Modi seeks toughness on terrorism, trade with Pakistan in first day as India's PM

The talks came immediately after Modi's inauguration.

By Ed Adamczyk

NEW DELHI, May 27 (UPI) -- Indian Prime Minister Narendra Modi, while in talks with Pakistani Prime Minister Nawaz Sharif on Tuesday, called for a halt to militants using Pakistan to attack India.

The discussion in New Delhi came a day after Modi was inaugurated -- an event to which Sharif, in a surprise move, was invited.


Modi's recent massive victory in the Indian presidential election provided him an opportunity to make policy without the need to seek political coalitions to support him. The talks with Sharif reduced Modi's image as a strident nationalist, and strengthened Sharif's civilian government in its dealings with New Delhi.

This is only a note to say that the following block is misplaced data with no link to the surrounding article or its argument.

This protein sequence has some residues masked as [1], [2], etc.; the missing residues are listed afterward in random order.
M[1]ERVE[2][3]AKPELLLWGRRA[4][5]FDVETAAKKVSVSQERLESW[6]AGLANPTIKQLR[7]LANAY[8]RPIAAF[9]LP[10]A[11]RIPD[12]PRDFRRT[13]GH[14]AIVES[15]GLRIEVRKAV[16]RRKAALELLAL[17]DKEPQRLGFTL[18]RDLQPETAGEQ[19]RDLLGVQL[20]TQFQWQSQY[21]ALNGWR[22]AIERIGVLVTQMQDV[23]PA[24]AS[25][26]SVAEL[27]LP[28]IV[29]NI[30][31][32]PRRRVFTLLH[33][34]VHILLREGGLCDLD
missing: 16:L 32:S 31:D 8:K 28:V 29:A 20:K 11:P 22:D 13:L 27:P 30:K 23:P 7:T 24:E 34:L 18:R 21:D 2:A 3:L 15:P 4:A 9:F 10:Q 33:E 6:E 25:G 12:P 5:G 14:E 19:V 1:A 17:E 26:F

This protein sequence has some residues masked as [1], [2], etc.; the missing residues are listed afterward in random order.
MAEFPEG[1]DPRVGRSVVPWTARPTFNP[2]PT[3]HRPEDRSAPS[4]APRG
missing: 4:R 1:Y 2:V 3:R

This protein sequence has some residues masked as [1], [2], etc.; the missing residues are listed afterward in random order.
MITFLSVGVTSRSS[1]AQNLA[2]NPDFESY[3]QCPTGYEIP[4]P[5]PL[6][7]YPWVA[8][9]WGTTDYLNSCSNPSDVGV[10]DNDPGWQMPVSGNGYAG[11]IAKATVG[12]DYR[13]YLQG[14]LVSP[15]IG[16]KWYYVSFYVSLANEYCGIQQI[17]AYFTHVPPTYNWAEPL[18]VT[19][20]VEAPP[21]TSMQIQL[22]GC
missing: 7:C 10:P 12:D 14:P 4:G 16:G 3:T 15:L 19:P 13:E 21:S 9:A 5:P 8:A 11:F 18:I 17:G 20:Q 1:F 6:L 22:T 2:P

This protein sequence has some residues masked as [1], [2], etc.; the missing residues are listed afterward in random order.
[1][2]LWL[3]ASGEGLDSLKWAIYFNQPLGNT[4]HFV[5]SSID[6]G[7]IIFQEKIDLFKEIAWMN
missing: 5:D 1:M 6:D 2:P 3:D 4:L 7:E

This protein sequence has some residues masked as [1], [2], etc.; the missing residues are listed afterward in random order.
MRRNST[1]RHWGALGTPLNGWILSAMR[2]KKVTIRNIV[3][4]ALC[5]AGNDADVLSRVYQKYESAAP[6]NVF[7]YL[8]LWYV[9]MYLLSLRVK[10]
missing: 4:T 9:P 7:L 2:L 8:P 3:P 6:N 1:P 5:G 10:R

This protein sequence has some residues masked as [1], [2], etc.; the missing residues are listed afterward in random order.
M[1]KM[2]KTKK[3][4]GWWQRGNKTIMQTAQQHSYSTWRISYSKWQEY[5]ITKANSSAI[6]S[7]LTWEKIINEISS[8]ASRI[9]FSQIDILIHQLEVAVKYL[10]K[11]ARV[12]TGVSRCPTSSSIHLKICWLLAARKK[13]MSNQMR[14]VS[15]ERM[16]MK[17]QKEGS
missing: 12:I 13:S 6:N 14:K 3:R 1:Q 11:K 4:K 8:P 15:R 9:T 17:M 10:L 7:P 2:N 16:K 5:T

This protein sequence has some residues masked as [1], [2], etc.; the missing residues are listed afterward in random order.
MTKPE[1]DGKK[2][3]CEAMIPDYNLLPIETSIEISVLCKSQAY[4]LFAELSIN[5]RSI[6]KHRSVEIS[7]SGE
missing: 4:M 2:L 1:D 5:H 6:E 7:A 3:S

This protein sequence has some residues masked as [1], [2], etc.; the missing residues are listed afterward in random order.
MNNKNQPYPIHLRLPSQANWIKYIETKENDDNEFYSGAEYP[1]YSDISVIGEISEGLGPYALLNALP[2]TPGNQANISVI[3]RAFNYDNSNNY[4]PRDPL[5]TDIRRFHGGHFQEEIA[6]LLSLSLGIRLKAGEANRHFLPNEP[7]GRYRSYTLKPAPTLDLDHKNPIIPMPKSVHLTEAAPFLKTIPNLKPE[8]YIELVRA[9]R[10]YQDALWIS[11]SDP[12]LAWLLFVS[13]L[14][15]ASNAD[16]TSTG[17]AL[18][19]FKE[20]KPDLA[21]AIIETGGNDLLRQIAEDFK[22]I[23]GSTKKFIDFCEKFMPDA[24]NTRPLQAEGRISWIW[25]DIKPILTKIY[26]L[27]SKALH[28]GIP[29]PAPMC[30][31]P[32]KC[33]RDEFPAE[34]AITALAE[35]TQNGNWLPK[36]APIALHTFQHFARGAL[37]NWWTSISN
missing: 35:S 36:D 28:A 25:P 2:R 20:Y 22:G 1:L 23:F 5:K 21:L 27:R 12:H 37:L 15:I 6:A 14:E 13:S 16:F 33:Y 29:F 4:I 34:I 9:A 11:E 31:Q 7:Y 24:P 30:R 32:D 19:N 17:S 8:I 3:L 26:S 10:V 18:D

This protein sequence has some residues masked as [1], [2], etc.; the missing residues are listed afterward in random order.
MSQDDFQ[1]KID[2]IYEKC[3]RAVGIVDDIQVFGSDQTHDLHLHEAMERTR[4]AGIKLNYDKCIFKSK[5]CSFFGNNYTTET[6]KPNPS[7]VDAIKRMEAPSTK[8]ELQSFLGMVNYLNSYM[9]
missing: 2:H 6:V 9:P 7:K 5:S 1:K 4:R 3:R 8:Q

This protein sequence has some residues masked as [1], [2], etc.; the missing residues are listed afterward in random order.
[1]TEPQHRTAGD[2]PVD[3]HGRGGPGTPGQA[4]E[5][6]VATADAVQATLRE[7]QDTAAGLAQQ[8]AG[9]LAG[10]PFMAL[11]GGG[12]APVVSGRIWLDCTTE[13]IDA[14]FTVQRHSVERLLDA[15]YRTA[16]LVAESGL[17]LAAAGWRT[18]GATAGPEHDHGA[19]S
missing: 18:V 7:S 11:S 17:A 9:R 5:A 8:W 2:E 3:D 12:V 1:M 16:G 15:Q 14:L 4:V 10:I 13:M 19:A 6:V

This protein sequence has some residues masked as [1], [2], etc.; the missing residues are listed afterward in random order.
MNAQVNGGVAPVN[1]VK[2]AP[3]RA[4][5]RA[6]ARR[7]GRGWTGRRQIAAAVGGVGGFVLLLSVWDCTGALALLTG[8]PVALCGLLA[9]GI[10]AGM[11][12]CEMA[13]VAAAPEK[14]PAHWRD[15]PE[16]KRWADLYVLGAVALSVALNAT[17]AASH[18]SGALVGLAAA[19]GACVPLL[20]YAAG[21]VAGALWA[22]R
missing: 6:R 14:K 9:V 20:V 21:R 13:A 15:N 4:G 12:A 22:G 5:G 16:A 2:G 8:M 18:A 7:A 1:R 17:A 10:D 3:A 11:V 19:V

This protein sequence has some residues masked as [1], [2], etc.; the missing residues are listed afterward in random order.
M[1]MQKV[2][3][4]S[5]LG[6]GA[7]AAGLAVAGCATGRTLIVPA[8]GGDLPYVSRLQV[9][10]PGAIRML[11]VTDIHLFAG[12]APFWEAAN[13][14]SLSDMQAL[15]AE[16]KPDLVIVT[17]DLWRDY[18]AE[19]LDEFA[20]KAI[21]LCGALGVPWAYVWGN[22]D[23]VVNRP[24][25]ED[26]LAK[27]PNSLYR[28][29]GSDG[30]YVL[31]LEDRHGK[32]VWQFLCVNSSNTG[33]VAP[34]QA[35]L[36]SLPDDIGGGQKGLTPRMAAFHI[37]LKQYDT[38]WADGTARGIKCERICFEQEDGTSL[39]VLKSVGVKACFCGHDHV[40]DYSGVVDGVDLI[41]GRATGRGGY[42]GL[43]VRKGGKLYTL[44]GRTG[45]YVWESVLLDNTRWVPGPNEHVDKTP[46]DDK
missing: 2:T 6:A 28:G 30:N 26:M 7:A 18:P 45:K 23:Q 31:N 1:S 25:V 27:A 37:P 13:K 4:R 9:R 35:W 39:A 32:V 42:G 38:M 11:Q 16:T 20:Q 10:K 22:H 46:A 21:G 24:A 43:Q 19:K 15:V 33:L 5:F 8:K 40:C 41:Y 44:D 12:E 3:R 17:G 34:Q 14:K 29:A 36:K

The warning, that Pakistan must prevent militants from using the country as a staging grounds for incursions into India, is being regarded as a blunt but breakthrough demand. Modi also demanded Pakistan accelerate a trial of suspected attackers in a four-day assault of Mumbai in 2008 that left over 160 people dead -- another core issue to Indians.

Sharif later said he was open to discussing "all issues," taken to include the disputed territory of Kashmir.


Both prime ministers are regarded as pro-business, and they also agreed to make trade and investment priorities in their countries' dealings with each other.

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